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Conference Session 2: Using the Age-Friendly Framework for Improving Emergency Preparedness and Response
Friday, October 09, 2020, 9:30 AM - 12:00 PM PDT
Category: Conferences

Using the Age-Friendly Framework for Improving Emergency Preparedness and Response

Panel:

  • Bandana Shrestha, Engagement Director, AARP Oregon
  • Alan DeLaTorre, Age-Friendly Program Manager, Bureau of Planning and Sustainability, City of Portland, Oregon
  • Marilyn Daily-Blair, Director, Center 50+, Salem, Oregon
  • Chuck Bennett, Mayor of Salem, Oregon

Summary:

According to demographic projections, in 2030, one out of every five people in the United States will be age 65 or over. Oregon is one of the fastest-aging states in the West, and many communities are at the front edge of this demographic shift. How can our communities plan, prepare, and respond better to emergencies using the Age-Friendly Communities framework? This session will explore the important role the framework can play in improving emergency preparedness and response, promoting inclusive program development and implementation, and strengthening community resilience. Speakers will discuss lessons learned from age-friendly communities around the country as well as right here in Oregon.

Learning Objectives:

  • Describe the age-friendly communities framework and how it can be used for approaching disaster response and recovery.
  • Identify how age-friendly communities' infrastructure and community partnerships can streamline program development, reduce duplication, and improve the communities' ability to fill service gaps during emergencies.
  • Give examples of how an equity framework can be used to design and implement emergency response and recovery programs.

This is the second of five sessions of OGA's 2020 virtual conference. You can register for individual sessions or, at a discount, for the entire conference series. For an overview or all sessions, please visit the conference page.

Register Here


Bandana Shrestha is the Director of Community Engagement for AARP Oregon. During her 20+ year career as a leader in community engagement, Bandana has developed, managed, and promoted programs and strategies to drive people-powered solutions to affect positive social change for local, national, and international organizations. In her current role, Bandana leads AARP Oregon’s community & volunteer engagement efforts and its livability initiatives in the state, including growing and supporting the Network of Age-Friendly Communities, advocating for policies and program that enhance affordable and accessible housing options, and expanding transportation and mobility options for all.  Prior to joining AARP, Bandana served as Director of Model Programs and Partnerships at the Points of Light Foundation in Washington, DC. Bandana has a BA from Linfield College and a MFA from University of Oregon. She serves on the board of Asian Pacific Islander Network of Oregon, Metro’s Housing Bond Oversight Committee, and the Getting There Together Coalition Steering Committee.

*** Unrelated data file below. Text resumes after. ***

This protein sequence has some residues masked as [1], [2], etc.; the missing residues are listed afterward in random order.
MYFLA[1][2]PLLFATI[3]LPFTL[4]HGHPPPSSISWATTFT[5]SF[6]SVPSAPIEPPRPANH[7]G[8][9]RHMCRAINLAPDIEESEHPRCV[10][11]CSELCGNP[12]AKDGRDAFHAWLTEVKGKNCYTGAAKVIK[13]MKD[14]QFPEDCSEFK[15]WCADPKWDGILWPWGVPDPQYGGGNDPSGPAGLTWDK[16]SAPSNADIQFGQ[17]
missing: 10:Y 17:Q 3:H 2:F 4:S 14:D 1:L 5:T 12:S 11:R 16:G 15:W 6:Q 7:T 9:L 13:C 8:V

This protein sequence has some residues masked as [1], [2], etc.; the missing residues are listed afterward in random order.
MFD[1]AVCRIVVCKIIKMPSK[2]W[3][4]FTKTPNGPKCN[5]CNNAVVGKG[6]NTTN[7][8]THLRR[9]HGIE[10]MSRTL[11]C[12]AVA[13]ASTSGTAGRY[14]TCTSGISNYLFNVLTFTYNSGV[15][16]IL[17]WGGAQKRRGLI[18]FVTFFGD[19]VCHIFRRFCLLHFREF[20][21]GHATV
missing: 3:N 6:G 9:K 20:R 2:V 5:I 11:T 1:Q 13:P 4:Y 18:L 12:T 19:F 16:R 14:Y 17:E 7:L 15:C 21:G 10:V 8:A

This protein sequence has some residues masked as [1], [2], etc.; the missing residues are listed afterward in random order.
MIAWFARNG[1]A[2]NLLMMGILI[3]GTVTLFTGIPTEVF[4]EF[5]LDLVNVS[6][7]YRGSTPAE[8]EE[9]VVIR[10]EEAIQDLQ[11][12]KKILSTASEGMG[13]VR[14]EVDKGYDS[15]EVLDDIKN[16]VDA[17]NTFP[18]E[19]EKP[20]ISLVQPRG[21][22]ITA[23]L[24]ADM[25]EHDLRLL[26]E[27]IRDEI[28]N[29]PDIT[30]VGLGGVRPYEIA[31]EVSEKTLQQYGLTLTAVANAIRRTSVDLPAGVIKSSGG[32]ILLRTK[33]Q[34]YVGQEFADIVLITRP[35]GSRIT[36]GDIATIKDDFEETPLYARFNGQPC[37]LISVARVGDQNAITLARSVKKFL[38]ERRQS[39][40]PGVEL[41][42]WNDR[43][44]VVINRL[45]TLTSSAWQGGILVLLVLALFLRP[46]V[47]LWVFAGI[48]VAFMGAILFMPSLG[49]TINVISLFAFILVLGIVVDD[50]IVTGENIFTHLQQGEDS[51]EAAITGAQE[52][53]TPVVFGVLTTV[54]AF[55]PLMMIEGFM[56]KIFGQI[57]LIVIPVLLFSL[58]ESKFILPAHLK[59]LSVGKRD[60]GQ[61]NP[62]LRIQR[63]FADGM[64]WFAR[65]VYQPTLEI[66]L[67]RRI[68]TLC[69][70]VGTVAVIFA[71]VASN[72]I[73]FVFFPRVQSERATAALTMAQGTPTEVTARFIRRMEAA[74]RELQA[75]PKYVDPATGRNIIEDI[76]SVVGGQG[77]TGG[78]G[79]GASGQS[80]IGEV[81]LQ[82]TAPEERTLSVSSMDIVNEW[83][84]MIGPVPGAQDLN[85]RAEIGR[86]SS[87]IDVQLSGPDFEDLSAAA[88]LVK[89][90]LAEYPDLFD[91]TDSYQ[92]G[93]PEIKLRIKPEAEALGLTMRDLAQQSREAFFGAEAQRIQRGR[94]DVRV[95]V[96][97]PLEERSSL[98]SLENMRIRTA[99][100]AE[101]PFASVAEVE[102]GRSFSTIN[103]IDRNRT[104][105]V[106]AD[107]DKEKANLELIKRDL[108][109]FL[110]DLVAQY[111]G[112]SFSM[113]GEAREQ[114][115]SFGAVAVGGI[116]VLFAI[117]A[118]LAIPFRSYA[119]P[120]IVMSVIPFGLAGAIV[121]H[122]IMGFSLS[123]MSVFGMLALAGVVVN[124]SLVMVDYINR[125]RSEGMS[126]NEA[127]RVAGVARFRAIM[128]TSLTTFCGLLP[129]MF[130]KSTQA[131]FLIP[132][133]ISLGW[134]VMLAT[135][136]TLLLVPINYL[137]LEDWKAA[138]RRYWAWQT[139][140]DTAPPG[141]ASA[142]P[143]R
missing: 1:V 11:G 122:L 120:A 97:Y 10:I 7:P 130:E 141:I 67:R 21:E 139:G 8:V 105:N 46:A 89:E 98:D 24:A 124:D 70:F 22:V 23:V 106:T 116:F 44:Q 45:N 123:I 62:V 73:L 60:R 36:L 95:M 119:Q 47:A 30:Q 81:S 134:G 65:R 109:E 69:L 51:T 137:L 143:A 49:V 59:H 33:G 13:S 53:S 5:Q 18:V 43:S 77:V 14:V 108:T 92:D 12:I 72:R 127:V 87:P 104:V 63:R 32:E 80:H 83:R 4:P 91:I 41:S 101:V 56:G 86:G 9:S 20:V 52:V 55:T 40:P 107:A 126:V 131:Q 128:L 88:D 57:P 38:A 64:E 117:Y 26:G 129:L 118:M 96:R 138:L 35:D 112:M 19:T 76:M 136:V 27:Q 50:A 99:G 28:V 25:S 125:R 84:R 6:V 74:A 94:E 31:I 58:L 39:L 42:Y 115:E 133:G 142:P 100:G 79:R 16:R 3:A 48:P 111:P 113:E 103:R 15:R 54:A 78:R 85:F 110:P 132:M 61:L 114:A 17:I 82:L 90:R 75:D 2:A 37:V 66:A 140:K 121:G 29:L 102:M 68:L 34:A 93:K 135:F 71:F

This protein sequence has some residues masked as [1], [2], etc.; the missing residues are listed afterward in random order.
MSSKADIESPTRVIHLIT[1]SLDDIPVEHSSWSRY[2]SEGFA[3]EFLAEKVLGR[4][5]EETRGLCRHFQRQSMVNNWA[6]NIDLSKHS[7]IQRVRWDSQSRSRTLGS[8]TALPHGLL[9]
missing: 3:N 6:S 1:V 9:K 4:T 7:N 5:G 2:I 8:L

Alan DeLaTorre, PhD, serves as the City of Portland’s Age-Friendly Program manager. In response to the Covid-19 pandemic, he began working in the City’s Emergency Coordination Center and now leads the Aging and Disability Community Project. Prior to working for the City, Dr. DeLaTorre was a researcher at Portland State University’s Institute on Aging where he co-coordinated the Age-Friendly Portland & Multnomah County initiative, taught courses in gerontology and urban studies, and sought to bridge research, policy, and practice in order to improve livability and equitable community development for people of all ages and abilities.


Marilyn Daily-Blair has been a Senior Center Executive Director for 25 years. For the last 20 years she has served at the Salem Senior Center, now named Center 50+. She graduated from Western Oregon University with a degree in Public Policy Administration with a minor in Sociology and special emphasis in Aging and Maturing. Marilyn was hired in 1999 during a major budget crisis in which the Senior Center was on "closure” list. Under her leadership she organized the Seniors and engaged them in a Strategic Operation Planning process. That process has led this Center to be a strong viable community resource. Center 50+ is recognized as the first to achieve National Accreditation in the State of Oregon, joining the ranks of fewer than 150 in the Country. Her most exciting time of her career however, has been the last 10 years where she was a given the opportunity to lead  the planning, development, construction, and opening of a new facility, Center 50+ and being appointed the staff  to lead the City of Salem’s efforts to become an Age Friendly community.


Mayor Chuck Bennett took office on January 4, 2017. He is serving his second term as Mayor of Salem after nine years on the Salem City Council, where he was Council President and chair of the Salem Housing Authority. A passionate community volunteer, Mayor Bennett has served on numerous committee for the past 25 years, including the city Budget Committee, Library Advisory Board, Planning Commission, Cultural and Tourism Promotion Advisory Board, as well as on task forces addressing issues such as revenue, homelessness, traffic congestion, and water quality and quantity.


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Contact: [email protected]